"Where hearts like thine have broke, and bled, Though quenched the vital glow, There memory lights a flame instead, Which even from out the narrow bed Of death its beams shall throw Thou art not dead, Thou art not
dead!"

Grayling Avalanche 1911-02-16

Vermont, January 9th, 1831 . He came to Michigan and located at Northville, in 1858, and on August 20. 1862 enlisted and Was musterd into Co. D., 5th Michigan Vol. Cav., for three years, serving through that memorable campaign with his regiment until Oct, 10, 1863, and taking part with them In 20 distinct battles besides a number of skirmishes and raids. His last battle was at James City, Va., when he and several of his comrade was captured and taken to Libby prison, and latet to_Andersonville, suffering in both hunger and disease and exposure and such as none may know, that have not experienced it, or seen its immediate effect by contact. He was paroled from Andersonville, in March 1865,
after a year and five months inprisonment, reduced to a mere skelton and almost helpless from loss of strength.
After three months of careful nursing and treatment at Camp Chase, Ohio he was honorably discharged, June 12, 1865 and returned to his home at Northville.
Mr. Woodburn was married, in January 1853, to Miss Elizabeth Magee who died in this county in 1885. To them four children were born, of whom two are now living, Mrs. Agnes Riker of Jackson, Mich., and JamesWoodburn of this village.
The deceased with his family came to this county in 1876 and located on a homestead near Pere Cheney, in the township of Center Plains, where he began again the erection of a home.
Being industrious and frugal he was fairly prosperous, and the hospitality of his home, with his interest in all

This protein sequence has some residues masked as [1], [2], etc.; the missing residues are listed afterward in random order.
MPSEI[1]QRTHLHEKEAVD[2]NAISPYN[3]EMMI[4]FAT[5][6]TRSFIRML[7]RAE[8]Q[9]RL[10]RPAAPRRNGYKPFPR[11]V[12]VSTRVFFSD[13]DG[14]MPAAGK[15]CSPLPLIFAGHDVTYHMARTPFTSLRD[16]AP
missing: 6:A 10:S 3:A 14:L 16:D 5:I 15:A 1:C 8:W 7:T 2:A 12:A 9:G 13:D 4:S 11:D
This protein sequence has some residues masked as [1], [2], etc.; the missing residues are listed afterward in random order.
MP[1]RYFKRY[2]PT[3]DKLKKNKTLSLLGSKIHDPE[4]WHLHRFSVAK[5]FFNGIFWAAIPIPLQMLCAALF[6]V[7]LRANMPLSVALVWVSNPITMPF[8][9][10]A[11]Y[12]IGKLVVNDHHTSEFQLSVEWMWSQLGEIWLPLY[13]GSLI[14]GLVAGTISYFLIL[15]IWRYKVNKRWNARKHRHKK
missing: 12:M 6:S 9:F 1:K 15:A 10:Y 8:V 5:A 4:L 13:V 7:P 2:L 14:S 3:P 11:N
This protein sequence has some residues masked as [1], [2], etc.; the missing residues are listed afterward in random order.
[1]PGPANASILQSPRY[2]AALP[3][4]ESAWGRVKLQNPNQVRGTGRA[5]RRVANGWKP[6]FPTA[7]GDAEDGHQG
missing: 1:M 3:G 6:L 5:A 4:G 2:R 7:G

that pertained to the public good soon gained him friends and he was recognized as one among the foremost of our citizens as an honest, progressive, christian gentlemen. He was called upon, and nearly filled all of the township offices with fidelity and in 1884, was selected the Office of County Treasurer, and moved here, where he has since made his home until the past four years, during which time he has resided at Yale, Michigan, though visiting from time to time with his children.
He was married May 23, 1896, to Mrs. Ellen High of Frederic, who has given him every possible care during the declining years of his life.
Mr. Woodburn was a charter member of the Marvin Post. No. 240, of the G.A.R., and several years its commander, and ever an honored and active member, until failing health and strength, prevented his attendance.
He was a member of The Grayling, Chapter 0.E.S., No 835, Grayling Chapter R.A.M. No. 120, and Grayling Lodge No. 356 F. & A., the last of which had charge of the funeral service, from the_residence of his son Tuesday p..„ Rev. James Ivcy of the M. E. church, preaching the funeral discourse.
A royal man, a loyal citizen and an undaunted soldier has been mustered out of our ranks, as we believe, to br mustered in to the Grand Army above, where God is the Grand Commander.
"Where hearts like thine have broke, and bled, Though quenched the vital glow, There memory lights a flame instead, Which even from out the narrow bed Of death its beams shall throw Thou art not dead, Thou art not
dead!"

Grayling Avalanche 1911-02-16